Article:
The Potter Valley Project Variance Dance: Drought and the Russian River Diversion

By: Scott Greacen

April 18, 2014

New Rules for Drying Times?

Serial Variance Requests Reveal Vulnerability of Eel River Fisheries to Demands from Russian River Irrigators

The Eel River’s surviving salmonids—­chinook, coho, and steelhead—are struggling to come back from near-extinction. Good returns from 2010 to 13, particularly for chinook, felt like recovery might be getting underway. Unfortunately, the succeeding seasons turned into years of historic drought, which have hit the fish hard.

Recent events drive home the fact that the Potter Valley Project’s dams and diversion tunnel aren’t helping the Eel’s fish. The interests who benefit from diverting water from the upper Eel into the Russian River are not much concerned with the fate of Eel River salmon and steelhead; indeed, they see in the drought chances to take more water from the Eel River. Pacific Gas and Electric (PG&E)—owner of the Potter Valley Project’s two dams and diversion tunnel—is glad to work around even inadequate fish protections to give more Eel River water away. State and federal agencies charged with protecting fish are happy to help bend the rules.

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FOER has long argued the operating rules for the Potter Valley Project – the two dams on the upper mainstem Eel and diversion tunnel to Potter Valley – don’t protect Eel River fish in low water years. After Eel River salmon and steelhead were listed by the National Marine Fisheries Service (NMFS) under the Endangered Species Act, FERC (the Federal Energy Regulatory Commission[1]) required PG&E to follow a flow schedule laid out by NMFS that roughly mimics river flows without the dams.

To reduce flows into the Eel any further, PG&E must get a variance from FERC. In December of 2013, with the assent of the California Department of Fish and Wildlife and NMFS, PG&E got a variance to reduce flows to the mainstem Eel below the 100 cubic feet per second (cfs) otherwise required to aid fish migration.[2] In January, PG&E sought an extension for the variance; with the information we had, FOER supported the extension.

What PGE failed to tell us, and FERC, was that the fall chinook migration up the Cape Horn dam fish ladder halted as soon as flows dropped when the first variance was granted in mid-December 2013. Only 162 chinook made it up the Van Arsdale fish ladder (compared to more than 3000 in previous years), but as soon as PG&E cut the flows down the dam, the fish stopped coming up the ladder. The cutoff of the flows left the chinook to spawn in the mainstem Eel, a choice that risked redds being scoured by big storms—which luckily did not happen this spring. To cut the flows without even weighing impacts on chinook migration does not reflect the importance of critically imperiled salmon as a precious public trust resource.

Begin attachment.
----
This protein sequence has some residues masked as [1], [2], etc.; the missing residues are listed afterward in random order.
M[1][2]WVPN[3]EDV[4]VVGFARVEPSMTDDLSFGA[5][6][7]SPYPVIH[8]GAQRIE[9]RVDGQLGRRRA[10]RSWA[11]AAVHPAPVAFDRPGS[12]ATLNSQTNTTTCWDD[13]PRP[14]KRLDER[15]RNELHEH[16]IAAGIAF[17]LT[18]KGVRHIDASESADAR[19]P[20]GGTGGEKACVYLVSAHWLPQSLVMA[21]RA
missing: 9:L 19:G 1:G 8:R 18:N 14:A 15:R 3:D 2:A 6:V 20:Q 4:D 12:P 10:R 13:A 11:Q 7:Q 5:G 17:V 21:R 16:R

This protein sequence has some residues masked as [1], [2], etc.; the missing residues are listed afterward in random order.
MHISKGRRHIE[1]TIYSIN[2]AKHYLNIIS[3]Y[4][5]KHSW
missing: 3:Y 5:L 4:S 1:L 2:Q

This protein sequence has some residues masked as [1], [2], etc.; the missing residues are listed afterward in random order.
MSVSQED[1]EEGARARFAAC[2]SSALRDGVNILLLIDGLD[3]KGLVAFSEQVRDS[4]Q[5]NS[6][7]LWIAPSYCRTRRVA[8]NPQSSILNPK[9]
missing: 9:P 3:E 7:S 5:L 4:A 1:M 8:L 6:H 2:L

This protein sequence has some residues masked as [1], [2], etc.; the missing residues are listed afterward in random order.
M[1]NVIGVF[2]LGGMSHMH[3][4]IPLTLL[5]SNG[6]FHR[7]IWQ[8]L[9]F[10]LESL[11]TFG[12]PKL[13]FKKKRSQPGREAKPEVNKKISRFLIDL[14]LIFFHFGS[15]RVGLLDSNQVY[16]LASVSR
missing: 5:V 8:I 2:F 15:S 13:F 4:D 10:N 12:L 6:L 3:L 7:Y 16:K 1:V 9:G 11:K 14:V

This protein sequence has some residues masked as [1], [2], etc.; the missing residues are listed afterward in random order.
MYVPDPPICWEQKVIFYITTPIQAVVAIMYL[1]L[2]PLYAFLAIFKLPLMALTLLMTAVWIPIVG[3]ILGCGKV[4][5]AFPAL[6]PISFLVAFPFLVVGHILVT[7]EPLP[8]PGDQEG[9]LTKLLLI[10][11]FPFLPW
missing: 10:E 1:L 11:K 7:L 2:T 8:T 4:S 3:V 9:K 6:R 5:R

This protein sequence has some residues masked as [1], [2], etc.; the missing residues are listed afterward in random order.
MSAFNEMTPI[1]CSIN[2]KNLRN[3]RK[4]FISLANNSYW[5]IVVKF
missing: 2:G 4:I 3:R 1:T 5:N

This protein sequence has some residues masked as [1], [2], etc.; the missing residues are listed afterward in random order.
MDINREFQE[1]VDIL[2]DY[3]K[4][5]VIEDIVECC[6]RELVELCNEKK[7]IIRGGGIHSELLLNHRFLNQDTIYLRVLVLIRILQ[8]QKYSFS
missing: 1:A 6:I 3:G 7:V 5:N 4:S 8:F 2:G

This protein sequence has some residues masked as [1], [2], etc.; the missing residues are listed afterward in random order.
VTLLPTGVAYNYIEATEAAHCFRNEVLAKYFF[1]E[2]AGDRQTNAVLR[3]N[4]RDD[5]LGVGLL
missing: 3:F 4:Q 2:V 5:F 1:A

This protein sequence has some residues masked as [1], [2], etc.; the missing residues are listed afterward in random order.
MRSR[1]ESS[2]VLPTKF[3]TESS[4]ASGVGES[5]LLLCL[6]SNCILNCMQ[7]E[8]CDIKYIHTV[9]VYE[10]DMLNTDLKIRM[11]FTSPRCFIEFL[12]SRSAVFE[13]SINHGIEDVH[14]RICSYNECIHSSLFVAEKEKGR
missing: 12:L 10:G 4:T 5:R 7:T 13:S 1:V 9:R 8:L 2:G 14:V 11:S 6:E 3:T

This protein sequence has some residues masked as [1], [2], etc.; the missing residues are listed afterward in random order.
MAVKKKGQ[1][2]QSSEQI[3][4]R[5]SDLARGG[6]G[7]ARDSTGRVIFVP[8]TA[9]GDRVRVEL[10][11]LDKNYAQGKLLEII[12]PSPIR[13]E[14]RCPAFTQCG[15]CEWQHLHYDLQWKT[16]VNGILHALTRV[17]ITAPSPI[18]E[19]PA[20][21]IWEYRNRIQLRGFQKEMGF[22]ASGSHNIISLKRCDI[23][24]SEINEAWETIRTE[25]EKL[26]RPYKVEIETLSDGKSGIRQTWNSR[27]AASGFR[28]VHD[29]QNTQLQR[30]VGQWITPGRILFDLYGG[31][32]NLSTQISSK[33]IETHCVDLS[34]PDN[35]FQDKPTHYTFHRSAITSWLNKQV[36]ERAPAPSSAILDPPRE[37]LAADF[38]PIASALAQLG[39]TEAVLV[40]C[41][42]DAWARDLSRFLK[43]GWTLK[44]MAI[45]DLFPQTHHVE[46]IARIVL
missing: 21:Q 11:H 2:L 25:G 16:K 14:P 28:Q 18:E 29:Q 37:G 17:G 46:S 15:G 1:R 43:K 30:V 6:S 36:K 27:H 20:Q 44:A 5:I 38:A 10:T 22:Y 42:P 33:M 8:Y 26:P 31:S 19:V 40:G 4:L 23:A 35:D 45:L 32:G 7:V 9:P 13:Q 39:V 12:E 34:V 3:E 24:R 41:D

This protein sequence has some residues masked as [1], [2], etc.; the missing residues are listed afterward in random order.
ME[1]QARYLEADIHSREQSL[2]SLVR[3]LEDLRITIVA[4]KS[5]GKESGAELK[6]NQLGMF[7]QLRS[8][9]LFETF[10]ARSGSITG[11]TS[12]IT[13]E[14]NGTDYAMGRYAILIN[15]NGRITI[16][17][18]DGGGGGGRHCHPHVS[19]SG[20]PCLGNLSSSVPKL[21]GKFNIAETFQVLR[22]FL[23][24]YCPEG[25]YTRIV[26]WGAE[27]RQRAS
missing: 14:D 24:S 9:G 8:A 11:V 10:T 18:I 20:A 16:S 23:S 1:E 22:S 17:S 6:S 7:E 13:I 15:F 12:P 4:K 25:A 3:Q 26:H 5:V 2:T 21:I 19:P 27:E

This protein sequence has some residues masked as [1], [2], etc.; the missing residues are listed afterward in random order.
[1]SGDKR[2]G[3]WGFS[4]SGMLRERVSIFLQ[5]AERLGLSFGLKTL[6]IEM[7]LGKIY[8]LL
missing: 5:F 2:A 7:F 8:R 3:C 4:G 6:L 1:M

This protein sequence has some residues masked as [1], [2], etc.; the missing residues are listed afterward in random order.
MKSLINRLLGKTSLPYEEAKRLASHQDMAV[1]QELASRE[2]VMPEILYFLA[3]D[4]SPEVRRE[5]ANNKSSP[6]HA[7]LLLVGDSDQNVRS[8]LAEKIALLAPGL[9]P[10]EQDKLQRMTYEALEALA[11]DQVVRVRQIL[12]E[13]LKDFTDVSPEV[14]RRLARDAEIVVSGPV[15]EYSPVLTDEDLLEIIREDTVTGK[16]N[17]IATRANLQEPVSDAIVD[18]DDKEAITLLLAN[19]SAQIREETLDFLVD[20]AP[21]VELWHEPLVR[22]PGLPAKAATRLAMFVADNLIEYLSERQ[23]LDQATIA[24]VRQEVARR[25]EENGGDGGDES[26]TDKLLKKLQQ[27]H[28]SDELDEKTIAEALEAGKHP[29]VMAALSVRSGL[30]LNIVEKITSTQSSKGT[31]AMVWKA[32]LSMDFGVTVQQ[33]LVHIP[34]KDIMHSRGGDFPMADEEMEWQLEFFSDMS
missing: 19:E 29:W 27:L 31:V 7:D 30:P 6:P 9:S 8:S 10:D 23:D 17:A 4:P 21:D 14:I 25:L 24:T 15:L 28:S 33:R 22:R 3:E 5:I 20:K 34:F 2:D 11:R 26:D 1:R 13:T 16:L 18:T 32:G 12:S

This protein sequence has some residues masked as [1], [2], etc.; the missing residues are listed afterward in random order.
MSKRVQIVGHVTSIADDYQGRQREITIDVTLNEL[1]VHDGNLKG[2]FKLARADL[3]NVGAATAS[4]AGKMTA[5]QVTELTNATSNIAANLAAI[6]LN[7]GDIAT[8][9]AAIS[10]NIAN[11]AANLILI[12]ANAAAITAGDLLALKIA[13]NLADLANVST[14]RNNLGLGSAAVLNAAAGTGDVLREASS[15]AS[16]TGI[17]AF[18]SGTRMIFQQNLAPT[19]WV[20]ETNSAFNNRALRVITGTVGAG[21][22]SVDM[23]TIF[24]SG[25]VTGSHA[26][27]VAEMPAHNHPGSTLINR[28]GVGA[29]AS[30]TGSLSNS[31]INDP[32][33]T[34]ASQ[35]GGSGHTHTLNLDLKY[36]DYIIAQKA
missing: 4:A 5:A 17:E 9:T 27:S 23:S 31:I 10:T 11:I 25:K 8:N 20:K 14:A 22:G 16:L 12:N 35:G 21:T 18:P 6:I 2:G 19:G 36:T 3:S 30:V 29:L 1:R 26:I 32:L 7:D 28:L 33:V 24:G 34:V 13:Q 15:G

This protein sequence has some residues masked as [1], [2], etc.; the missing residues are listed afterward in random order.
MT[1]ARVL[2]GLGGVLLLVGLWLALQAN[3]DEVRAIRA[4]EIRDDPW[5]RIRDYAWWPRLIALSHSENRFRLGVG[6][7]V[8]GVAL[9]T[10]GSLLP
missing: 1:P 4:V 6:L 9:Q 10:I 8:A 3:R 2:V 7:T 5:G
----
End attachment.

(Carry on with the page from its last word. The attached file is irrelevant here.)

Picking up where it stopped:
That variance ended when heavy rains finally fell in February and March.

But then another request came in early April—this time from the Redwood Valley County Water District (RVCWD), which serves an area northeast of Willits in Mendocino county (where some 4000 people and 200,000 acres of wine grapes have been planted despite its notorious lack of a reliable water supply). Following the lead of Potter Valley wine grape growers who complain that Eel River water “wastes to the sea,” the RVCWD asked PGE to divert “extra” flows in the Eel to supply irrigation demands in Redwood Valley.

Of course, there is no “extra” water in the Eel when young chinook are trying to migrate downstream in a drought year. Nonetheless, both PGE and the California Department of Fish and Wildlife seemed happy to comply. It was only at the last minute that NMFS’s lawyers  pointed out that the proposal, couched as an “emergency,” didn’t actually add up to an emergency under FERC rules.

Now, Redwood Valley’s failed pitch for Eel River water has become the focus of a rising campaign by Russian River irrigators to demand more water from the Eel generally, in anticipation of the coming fight over relicensing of the Potter Valley Project (which must be completed by 2022). The Mendocino County Board of Supervisors voted on May 6 to send a bitter, misinformed protest letter to NMFS. In the process, both Supervisor Brown and the vituperative John McCowen went out of their way to attack FOER’s position and to belittle our Bay Area Director, David Keller, when he attempted to point out their errors.

As ever, to be abused by such craven champions of anti-environmentalism is a badge of honor. The movement to bust deadbeat dams is rising. Elected officials who would drive our precious fish to extinction for the profits of a few risk being swept away in a different kind of flood.



[1]Though the Potter Valley Project is really an irrigation project, it is licensed by FERC because it produces a modest 9 megawatts of power – roughly the same as a few wind turbines, or a couple thousand solar households. Being licensed as a hydropower project means the actual water users get the “abandoned” water for the cost of transporting it from the PGE tailrace – ie, practically for free.

 

[2] See the FOER column on page 13 of the February-March issue of EcoNews for more background here.

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